Earlier this year a friend of mine died, it was very sad. Some weeks later I realised that she was still in my Skype contacts and that really I should remove her, when you remove Skype contacts they are shown as going into a rubbish bin; I felt in the circumstances it was tasteless.
There are a number of services becoming available that allow people to lodge details of their digital presences so they can be dealt with after their demise. A recent article in the Daily Telegraph (1) highlighted Legacy Locker (2), where you can lodge details of accounts which can be bequeathed after your death, I’m not sure that my nearest and dearest would want to go round shutting down my accounts, so I’m not signing up.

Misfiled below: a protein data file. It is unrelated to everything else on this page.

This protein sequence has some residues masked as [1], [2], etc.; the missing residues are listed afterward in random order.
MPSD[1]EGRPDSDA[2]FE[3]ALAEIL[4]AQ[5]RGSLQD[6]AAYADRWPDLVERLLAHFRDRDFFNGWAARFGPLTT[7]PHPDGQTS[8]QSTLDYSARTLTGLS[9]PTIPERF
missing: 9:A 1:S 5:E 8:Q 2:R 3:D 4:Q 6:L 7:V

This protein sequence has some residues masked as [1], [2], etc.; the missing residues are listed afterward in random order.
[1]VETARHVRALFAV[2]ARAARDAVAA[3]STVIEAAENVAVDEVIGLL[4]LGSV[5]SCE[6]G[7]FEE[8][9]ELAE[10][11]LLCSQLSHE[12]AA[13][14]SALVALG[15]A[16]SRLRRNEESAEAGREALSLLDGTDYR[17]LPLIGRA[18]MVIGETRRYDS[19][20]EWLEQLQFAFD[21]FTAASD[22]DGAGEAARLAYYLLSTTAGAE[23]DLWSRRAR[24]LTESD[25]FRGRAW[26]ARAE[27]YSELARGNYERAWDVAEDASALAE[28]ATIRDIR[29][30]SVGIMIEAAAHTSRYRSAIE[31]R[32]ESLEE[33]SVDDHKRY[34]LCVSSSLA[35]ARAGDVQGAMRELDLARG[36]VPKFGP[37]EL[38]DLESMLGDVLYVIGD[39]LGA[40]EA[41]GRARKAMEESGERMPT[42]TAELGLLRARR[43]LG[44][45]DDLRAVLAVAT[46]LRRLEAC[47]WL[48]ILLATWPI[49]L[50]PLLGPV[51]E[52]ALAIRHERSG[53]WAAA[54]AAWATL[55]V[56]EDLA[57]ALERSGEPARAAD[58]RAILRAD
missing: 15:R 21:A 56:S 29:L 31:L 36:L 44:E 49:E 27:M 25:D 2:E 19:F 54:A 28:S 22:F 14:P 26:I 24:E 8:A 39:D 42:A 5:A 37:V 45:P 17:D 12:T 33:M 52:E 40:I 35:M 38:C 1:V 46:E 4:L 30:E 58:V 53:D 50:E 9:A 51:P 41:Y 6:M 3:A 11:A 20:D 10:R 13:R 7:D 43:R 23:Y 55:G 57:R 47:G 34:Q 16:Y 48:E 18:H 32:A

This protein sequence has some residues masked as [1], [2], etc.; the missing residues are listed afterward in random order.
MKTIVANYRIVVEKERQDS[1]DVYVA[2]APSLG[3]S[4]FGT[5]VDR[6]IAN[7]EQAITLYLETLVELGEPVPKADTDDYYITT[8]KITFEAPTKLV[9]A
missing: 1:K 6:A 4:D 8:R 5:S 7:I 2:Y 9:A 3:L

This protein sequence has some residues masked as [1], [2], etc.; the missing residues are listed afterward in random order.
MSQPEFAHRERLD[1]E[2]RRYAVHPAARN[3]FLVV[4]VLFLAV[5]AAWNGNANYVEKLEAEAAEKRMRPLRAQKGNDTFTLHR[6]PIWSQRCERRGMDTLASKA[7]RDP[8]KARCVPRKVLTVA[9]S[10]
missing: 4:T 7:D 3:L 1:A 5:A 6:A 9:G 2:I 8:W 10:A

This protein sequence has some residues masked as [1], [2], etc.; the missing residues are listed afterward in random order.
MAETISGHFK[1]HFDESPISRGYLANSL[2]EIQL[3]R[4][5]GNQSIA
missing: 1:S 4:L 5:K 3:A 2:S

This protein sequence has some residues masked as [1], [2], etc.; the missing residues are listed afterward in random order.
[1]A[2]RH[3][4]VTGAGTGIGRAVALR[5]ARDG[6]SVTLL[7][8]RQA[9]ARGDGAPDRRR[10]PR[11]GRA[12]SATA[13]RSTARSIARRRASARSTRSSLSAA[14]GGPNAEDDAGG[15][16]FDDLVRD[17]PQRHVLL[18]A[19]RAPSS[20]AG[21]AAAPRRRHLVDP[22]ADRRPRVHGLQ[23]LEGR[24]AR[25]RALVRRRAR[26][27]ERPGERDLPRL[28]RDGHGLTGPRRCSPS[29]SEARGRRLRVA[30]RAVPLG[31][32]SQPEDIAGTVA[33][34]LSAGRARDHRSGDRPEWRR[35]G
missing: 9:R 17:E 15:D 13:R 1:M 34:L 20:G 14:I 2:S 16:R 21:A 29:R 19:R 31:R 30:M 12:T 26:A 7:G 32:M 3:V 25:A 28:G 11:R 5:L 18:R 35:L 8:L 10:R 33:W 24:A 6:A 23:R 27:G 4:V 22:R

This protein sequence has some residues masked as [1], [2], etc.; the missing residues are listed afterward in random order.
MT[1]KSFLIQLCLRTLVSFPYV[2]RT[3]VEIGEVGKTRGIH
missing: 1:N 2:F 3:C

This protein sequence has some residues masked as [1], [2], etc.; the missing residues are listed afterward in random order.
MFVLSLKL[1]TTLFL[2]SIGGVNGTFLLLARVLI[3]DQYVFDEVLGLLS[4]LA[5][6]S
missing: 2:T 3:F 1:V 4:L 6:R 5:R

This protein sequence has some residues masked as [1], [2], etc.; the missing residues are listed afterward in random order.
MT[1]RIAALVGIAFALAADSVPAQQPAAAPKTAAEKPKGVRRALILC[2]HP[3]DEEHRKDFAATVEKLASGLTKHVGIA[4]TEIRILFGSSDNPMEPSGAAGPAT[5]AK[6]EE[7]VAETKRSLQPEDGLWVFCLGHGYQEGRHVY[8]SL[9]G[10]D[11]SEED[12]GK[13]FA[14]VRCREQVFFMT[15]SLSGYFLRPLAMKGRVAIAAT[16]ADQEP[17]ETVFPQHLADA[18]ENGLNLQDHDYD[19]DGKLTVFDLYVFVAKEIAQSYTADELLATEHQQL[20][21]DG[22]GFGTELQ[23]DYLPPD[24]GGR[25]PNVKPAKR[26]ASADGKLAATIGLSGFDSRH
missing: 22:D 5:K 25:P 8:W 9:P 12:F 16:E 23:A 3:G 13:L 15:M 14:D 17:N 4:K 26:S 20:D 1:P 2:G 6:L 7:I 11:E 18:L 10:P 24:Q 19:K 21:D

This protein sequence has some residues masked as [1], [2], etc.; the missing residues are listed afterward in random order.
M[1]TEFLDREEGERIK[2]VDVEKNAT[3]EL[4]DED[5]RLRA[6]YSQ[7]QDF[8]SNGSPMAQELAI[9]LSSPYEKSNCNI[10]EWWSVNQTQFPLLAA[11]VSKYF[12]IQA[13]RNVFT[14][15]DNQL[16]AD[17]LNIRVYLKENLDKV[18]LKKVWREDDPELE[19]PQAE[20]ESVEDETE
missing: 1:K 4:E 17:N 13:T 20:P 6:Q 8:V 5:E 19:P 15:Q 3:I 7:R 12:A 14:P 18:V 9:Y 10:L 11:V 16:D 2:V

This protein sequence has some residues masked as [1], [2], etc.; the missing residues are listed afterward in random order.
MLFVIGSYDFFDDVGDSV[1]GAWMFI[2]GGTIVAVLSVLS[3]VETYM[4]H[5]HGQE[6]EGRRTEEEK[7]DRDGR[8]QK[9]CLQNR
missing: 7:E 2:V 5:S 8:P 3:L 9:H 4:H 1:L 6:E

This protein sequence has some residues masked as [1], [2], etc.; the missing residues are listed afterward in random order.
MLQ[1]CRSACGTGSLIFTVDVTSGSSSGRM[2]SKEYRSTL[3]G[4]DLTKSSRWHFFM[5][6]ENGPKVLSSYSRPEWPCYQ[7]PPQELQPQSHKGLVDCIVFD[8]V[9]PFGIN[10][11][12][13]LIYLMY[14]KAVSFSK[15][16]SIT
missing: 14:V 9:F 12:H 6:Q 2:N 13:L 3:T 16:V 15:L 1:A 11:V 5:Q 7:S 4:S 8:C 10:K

The other side of this is there are a number of memorial sites were obituary notices can be set up, for example Lasting Tribute (3) is linked to death notices in newspapers. There are a number of Facebook groups which are set up in memory of youngsters who have died. William Henry Bonser Lamin, born August 1887 in Awsworth Notts, to Henry and Sarah Lamin, did not have a Digital Identity when he was alive, but now he does, and he has his own blog at http:/
Only try this worksheet when you are feeling good about yourself, as it explores the Digital identity that will be left after you have died.
1. Consider one social networking site you are represented on, if you were never able to update it after today what changes would you now make to it?
2. Of all the digital places that you are represented on which ones would really need to know if you have died?
3. Estimate how many years it will be before there are more than 50% of blog accounts belonging to people who are dead?